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Loyola Professors Give Priority to Reducing Student Anxiety Over Proctoring Exams

Eisha Shah | The PhoenixEven with quizzes and tests being administered online, some professors aren't taking extra steps — such as a browser monitor — to prevent cheating.

As classes have shifted online due to the COVID-19 pandemic, Loyola professors have been faced with a unique challenge: making sure students don’t cheat.

Cheating, according to Loyola’s guidelines on academic integrity, includes obtaining or distributing examination information prior to the exam, changing answers after submission and using unauthorized study aids. Students are also prohibited from using fake documents to avoid an exam, taking an exam for another student and allowing another person to take one’s exam.   

Anti-cheating softwares, such as Respondus LockDown browser and Proctorio, are utilized by some Loyola professors to detect cheating during exams. Respondus LockDown browser blocks students from accessing other applications and websites while they take an exam, according to its website. Proctorio records students’ webcam and screen during exams and uses artificial intelligence to catch suspicious behaviors, according to its website. Even if anti-cheating softwares are accessible to Loyola professors, many are choosing not to use them. 

Jasper Cragwall, an English professor at Loyola, said he isn’t proctoring his exams through Zoom or other softwares. Instead, he said he designs assessments that are less susceptible to cheating by asking analytical questions, which the internet can’t answer.

Loyola professor Jasper Cragwall (above) said he doesn’t use proctoring software to monitor exams because he thinks they are “needlessly confrontational.”
Courtesy of Loyola University Chicago

Cragwall said he feels monitoring students while they take an exam would make his students feel as if he’s mistrusting them. He said he believes most of his students are trying to do their best during these unprecedented times and wouldn’t cheat. 

“The softwares are needlessly confrontational to me,” Cragwall said. “And it seems problematically suspicious of the students.”

Cragwall also said he wants to lower the stress levels of his students as much as possible since students are also navigating their way through a pandemic. He said he thinks anti- cheating softwares are more likely to incite panic attacks than detect cheating. 

“This is a moment of struggle for all of us,” Cragwall said. “If somebody cheats, then that’s a cost I am comfortable bearing for this pandemic — it doesn’t seem to be the end of the world.”

Shauna Price, a Loyola professor who teaches a combination of synchronous and asynchronous classes in the Department of Biology, said she allows her students to take exams within a 24-hour time frame at their convenience. 

Price said her reason for not using the Respondus LockDown browser or any other proctoring services is because she wants to make her students’ — who are predominately first-years — experience as smooth as she can during their first semester of university.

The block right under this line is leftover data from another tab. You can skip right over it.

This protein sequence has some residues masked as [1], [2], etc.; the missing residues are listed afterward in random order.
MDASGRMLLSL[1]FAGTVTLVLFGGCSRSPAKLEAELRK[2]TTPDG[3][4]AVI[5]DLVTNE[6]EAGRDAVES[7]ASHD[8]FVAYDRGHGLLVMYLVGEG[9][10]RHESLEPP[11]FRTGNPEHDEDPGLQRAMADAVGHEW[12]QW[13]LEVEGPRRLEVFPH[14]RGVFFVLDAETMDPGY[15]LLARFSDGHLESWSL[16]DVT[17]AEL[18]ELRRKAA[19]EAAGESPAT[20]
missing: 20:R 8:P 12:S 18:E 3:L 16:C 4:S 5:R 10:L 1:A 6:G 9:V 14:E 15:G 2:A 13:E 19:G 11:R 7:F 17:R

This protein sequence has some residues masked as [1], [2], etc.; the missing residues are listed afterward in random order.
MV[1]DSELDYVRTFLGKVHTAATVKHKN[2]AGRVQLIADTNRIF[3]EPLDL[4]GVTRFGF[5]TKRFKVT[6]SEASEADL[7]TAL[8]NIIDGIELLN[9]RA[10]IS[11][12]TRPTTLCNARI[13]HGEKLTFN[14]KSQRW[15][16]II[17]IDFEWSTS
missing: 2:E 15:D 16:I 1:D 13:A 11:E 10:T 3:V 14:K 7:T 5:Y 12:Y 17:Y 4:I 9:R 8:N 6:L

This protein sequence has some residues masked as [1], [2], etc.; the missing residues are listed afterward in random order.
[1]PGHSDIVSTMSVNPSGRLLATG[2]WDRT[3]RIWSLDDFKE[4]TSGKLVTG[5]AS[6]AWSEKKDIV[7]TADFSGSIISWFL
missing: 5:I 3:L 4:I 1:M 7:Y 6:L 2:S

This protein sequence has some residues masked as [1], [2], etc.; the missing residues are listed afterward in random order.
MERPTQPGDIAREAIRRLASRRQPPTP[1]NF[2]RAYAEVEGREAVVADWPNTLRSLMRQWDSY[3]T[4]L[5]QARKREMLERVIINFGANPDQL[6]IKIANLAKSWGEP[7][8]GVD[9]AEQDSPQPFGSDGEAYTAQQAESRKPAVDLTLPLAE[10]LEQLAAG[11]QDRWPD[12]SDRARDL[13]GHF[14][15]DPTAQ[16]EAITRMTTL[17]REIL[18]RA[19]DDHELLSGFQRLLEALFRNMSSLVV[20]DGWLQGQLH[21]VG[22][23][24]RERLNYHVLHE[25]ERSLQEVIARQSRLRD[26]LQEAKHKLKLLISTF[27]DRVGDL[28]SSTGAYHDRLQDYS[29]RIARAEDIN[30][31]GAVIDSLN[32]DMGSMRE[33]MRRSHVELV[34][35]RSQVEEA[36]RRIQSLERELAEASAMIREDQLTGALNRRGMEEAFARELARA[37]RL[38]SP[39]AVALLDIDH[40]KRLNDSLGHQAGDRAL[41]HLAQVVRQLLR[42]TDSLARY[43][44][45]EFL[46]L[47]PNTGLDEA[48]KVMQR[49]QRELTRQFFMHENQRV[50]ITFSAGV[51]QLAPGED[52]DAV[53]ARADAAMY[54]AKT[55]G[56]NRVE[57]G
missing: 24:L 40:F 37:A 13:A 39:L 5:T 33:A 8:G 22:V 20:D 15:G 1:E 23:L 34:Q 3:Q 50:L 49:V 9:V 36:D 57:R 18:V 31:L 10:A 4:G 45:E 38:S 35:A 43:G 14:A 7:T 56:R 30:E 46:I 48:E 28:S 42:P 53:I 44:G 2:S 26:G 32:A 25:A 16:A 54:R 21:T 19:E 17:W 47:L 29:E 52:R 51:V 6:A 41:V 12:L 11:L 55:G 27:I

“Since I teach a large lecture class of mostly freshmen, there are many that are struggling with the online format,” Price said. 

This semester, Price said catching cheating isn’t her biggest priority because she wants to devote her time to making sure her students have the resources to be successful in her classes. 

“I’m sure cheating is occuring, and of course I would prefer it didn’t occur, but I’m focused on other aspects of the course,” Price said. “I’d rather not add anxiety to students to try to prevent cheating.” 

John Kelly, a professor who teaches biology to more than ninety students, is allowing his students to use the textbook, their notes and his powerpoints while taking his multiple-choice exam because of the transition to a virtual semester. Kelly said the exam is only open for fifty minutes, so students are restricted from looking at their resources for all the questions. 

Professor John Kelly (above) from Loyola’s biology department said he thinks proctoring softwares are an invasion of students’ privacy.

“They need to study and have a good command of the material, but if there are quick details they want to look up, they can do that,” Kelly said.

Kelly’s exams are administered on Sakai, a learning management system used through the university, and he said he doesn’t use proctoring services because he thinks it’s an invasion of the student’s privacy and questions whether they are actually effective. 

“It makes me uncomfortable, I think it makes students uncomfortable, and I’m also not confident on how well they actually work,” Kelly said. 

Kelly also said his goal for this semester is to make sure his students are learning the content of the course to the same extent as they would in person.

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